Writers: Hilary Mantel and Ben Miles
Director: Jeremy Herrin
Of all those who came before and after him, Henry VIII really is the King most people will know and have some sort of opinion about. The fat one who killed his wives, right? Hilary Mantel’s blockbuster Wolf Hall trilogy, and its subsequent TV series, has given millions a glimpse at the world the King inhabited, the women he married, the courts and the wars and, of course, his main advisor Thomas Cromwell.
So we know the outlines of the story before a word is spoken. The King continues on his quest for an heir, marrying then mourning Jane Seymour who died after giving birth to Edward. Cromwell continues his ascent, adding titles, land and power to an already impressive portfolio as the King’s main legal fixer. His work to pair Henry with the German Anne of Cleves catalyses his enemies’ action against him and as it becomes clear the marriage is a disappointment to Henry, we see Cromwell fall out of favour and into the Tower of London before his execution.
The inevitability of what will happen in the final scenes places a burden on the rest of the production to build and gain investment from the audience. It’s not always successfully carried. From a starting point of Cromwell being locked in jail, the whole play is a flashback montage, a highlight reel of his story to tell us how he got into this position. As we progress very quickly under Jeremy Herrin’s direction, we note a lot of talking and scheming but little real jeopardy, intrigue or threat. When betrayal by his friends comes, it’s no surprise to those who know this history, but makes a substantial leap within the world of this play.
At one point his accusers assure him that history is written by the winners, and they’ll take his story on from here. An interesting inclusion in a play that’s smartly full of silly, squabbling, powerful men and a clutch of intelligent, engaging, and downtrodden women.
Ben Miles’ and Mantel’s collaboration began when they shared notes on Cromwell’s character as he played the man in the stage version of the first two books. She fed his insights into Cromwell’s character straight into the book The Mirror and the Light and now they appear in this play with Miles once more taking up the role. It has resulted in a beautifully drawn Cromwell character, with vulnerability, wit and humour. The collaboration also champions Henry, giving Nathanial Parker a chance to show a real period of decline for the King, illustrating his narcissism, selfishness, frailty and ego. These are both scheming murderers you’d love to meet. But it over-rotates on these two to the noticeable detriment of those around them.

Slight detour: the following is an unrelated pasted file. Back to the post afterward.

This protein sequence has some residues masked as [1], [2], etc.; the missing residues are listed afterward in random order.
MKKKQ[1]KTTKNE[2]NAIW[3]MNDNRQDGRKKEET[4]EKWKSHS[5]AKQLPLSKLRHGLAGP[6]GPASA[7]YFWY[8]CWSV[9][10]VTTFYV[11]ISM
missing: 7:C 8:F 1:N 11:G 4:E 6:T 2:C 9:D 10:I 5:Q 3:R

While Cromwell and Henry are given depth, nuance and progression, the others feel mostly like tuning forks on the stage. There to be hit at the right time to produce the same note. We have Nicholas Boulton as the Duke of Suffolk for aristocratic bombast, Nick Woodeson’s Duke of Norfolk is constantly angry and plotting, and Matthew Pidgeon’s Bishop Stephen Gardiner is a literally a swivel-eyed villain. This production has substituted excellent costumes, shouting and sneering for the character development of the previous two plays. Beyond a basic idea, thanks to the cultural halo created by the King’s wild life itself and Mantel’s books, the writers can’t assume an audience member will have seen the previous two plays (seven years ago), read the books or know enough about Henry VIII’s court to fill in the essential knowledge of these character’s motivations. In a play of two and a half hours, it’s not too much to ask that the main baddies have a bit of a journey.
Framing it all, the brutalist concrete stage design by Christopher Oram (also responsible for the gorgeous, intelligent, costume design) returns for this final part, starkly effective once more as a box in which to place the court. Dominated by a giant cross and movable ceiling, it comes into its own in discussions among these elites of how to quell uprisings and manipulate all those who threaten their insular world from outside its walls, be they foreign or domestic.
As a study and vehicle for Cromwell, it’s great. The general effect is impressive, but with so much promise unfulfilled in the other characters it prompts a searching question of what might have been.
Runs until 23 January 2022